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What Are You Listening To Right Now?

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Dimitri Shostakovich had one of the most dangerous careers of any classical composer. He happened to be in the generation of the Russian Revolution of 1917, and instead of fleeing the country as many more established musicians did he remained behind and had to work for the Communists, writing propaganda pieces for them because it was the only work he could get. Undeniable talent hardly meant safety in Stalin's Russia -- quite the opposite in fact, because the regime viewed practically anything as threatening. Shostakovich was given many propagandistic commissions and played his part well, but the ever-changing whims of the authorities put him in censorship trouble -- and frequently made him fear for his life and that of his family.

 

Take, for example, a recent discovery I made on Rhapsody -- The Golden Age. From his early career in the 1920s, this is a comedic ballet about what happens when a Soviet soccer team visits the West. Evil industrialists (and in Communist writing all industrialists are evil by definition) abuse, threaten, manipulate and finally imprison the heroes, only to be overthrown by the inevitable Worker's Revolution. Unfortunately for Shotakovich, you had to have your sense of humor surgically removed to work in the Soviet cultural bureaucracy. The ballet was a considerable success until the authorities closed it down after 16 performances.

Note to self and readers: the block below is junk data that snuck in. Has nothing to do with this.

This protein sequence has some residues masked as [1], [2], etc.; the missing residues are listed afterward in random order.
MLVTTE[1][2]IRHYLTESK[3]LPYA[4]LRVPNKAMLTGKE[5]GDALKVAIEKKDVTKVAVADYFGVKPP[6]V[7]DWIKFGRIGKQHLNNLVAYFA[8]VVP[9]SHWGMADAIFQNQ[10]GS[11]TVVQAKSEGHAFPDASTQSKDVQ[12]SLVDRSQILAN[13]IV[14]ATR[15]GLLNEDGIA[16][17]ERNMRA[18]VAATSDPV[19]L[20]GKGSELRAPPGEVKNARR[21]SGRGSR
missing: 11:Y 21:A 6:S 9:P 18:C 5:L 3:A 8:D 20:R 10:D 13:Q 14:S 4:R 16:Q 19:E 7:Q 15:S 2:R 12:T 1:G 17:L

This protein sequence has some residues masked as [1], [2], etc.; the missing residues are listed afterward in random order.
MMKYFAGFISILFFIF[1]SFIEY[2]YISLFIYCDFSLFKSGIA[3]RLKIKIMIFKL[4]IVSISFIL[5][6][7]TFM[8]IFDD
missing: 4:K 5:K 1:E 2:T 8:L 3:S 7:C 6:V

the full ballet has not been performed since, but Shotakovich's complete score survives and has been recorded by a Scottish orchestra. The music is humorous, provocative and cheeky. There is a lovely bit of satire when Shostakovich uses the then-popular Broadway hit "Tea for Two" as a symbol for the banality of American popular culture. the Soviets didn't care about American copyright laws for the better part of the Soviet era.

 

The story has a somewhat happy ending. even with all his troubles, Shostakovich outlived Stalin for a good twenty years and was even welcomed into the good graces of the Party in the later part of his life. He and Sergei Prokofiev (who died the same day as Stalin) are the two principal Soviet-era composers whose work survives in the repertoire regardless of politics. Today he is appreciated for his emotional sweep and sense of drama -- even though his attempts at drama rarely ended well for him personally (The opera Lady Macbeth of the Mtsensk District was another work that drew the ire of censors, and is now considered one of his masterpieces).

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Bruce Springsteen performing Woody Guthrie's "This Land is Your Land", and only Bruce would choose to cast that song into a minor key. The performance by the Weavers, made 30 or 40 years earlier, is unabashedly upbeat in a major key.

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